PERRY -- Houston County commissioners approved an agreement Tuesday that will lead to the first expansion of county fire services in more than 30 years.
The board accepted a deal with Perdue Foods, a subsidiary of Perdue Farms, in which the company will donate 4.6 acres near its plant south of Bonaire for a new fire station. Commission Chairman Tommy Stalnaker said it’s the first time since the early 1980s that the county has built a fire station in a new location.
Construction should be “well underway” by the end of the year, he said, and the station should be in operation by early 2016 or sooner. Stalnaker said the county is considering manning it full time, which he said would be a first at a fire station in the county. The county operates a mostly volunteer fire department. Stations usually have personnel only during regular work-week hours when volunteers are working and can’t easily get to the station to get the truck.
Homeowners within a five-mile radius of the new station are expected to see a significant reduction in insurance costs. County Fire Chief Jimmy Williams said the Insurance Services Office rating, which companies use to set rates, is expected to drop from 10 to 6 (generally, the lower the rating, the less expensive the insurance) for homeowners within the five-mile radius.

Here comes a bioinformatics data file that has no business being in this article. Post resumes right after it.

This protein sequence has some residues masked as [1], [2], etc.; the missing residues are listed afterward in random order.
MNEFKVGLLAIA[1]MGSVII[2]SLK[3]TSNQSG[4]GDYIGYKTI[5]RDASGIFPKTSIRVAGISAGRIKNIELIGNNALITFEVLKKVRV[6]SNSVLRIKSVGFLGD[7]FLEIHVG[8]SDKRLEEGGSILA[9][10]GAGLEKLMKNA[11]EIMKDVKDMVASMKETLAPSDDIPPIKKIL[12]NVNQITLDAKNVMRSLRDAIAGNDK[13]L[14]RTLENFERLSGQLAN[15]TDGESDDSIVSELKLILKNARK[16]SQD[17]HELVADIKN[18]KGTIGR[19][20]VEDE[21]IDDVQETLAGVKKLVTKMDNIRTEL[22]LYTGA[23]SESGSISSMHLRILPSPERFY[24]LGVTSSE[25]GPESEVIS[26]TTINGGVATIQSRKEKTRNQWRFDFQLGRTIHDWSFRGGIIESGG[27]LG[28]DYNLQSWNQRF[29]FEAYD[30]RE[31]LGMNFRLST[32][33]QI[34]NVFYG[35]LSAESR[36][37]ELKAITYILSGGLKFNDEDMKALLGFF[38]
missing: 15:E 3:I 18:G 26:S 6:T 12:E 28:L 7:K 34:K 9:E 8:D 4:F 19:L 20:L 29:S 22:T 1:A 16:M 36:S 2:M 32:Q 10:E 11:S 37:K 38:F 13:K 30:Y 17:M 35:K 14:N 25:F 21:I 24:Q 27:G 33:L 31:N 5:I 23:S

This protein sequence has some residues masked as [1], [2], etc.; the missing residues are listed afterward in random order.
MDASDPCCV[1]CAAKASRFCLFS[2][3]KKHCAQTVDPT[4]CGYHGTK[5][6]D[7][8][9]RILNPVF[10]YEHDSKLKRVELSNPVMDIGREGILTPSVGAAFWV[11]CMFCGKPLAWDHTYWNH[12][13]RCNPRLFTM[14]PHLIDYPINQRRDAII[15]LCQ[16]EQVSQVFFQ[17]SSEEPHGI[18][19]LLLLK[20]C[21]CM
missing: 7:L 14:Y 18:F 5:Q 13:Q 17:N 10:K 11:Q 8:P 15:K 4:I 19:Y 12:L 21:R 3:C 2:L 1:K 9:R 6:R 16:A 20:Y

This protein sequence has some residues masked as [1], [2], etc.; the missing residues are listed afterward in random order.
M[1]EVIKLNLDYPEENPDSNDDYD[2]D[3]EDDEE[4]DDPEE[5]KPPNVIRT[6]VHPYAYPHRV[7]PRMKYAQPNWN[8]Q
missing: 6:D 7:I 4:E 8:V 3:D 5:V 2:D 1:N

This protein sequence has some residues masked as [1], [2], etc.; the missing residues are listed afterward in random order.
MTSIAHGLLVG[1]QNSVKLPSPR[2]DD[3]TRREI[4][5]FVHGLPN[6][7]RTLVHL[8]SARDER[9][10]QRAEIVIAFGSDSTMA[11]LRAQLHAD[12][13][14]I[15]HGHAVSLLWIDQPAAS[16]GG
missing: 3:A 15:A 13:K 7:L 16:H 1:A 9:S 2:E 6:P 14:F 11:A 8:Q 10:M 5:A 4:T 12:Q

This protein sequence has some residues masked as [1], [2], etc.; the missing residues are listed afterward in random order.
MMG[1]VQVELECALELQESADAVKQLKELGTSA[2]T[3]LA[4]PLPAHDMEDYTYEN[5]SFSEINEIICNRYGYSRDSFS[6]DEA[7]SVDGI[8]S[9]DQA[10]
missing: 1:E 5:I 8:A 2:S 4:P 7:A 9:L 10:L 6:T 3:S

Stalnaker said the county began talking about building a fire station in the area after a fire at Perdue Farms last year. Perdue and nearby Frito Lay are the county’s two largest employers outside of Robins Air Force Base, Stalnaker said, and better fire protection is needed in that area.
“We cannot afford as a community to let anything happen to any of those industries there, as far as a fire that gets totally out of control,” Stalnaker said.
The property is located near the intersection of Saddle Creek Road and the Ga. 247 spur adjacent to the Perdue plant. The county agreed to name the new fire station after Perdue Farms.
“We are very pleased that we can take a piece of land that we are not currently using and put it to work for the community to help a lot of people,” said Craig Pugh, director of operations of the company’s cook plant, where the fire occurred. “I hope we can just come by and look at that fire station and not need it again.”
The July 21 fire was extinguished in about an hour by the Houston County Fire Department with help from the Warner Robins and Perry departments. The fire caused “relatively minor damage,” said Julie DeYoung, a Perdue Farms spokeswoman. She said it did not cause a significant loss of production.
The new station also will be a selling point for the county’s newly acquired industrial tract near Frito Lay.
To contact writer Wayne Crenshaw, call 256-9725.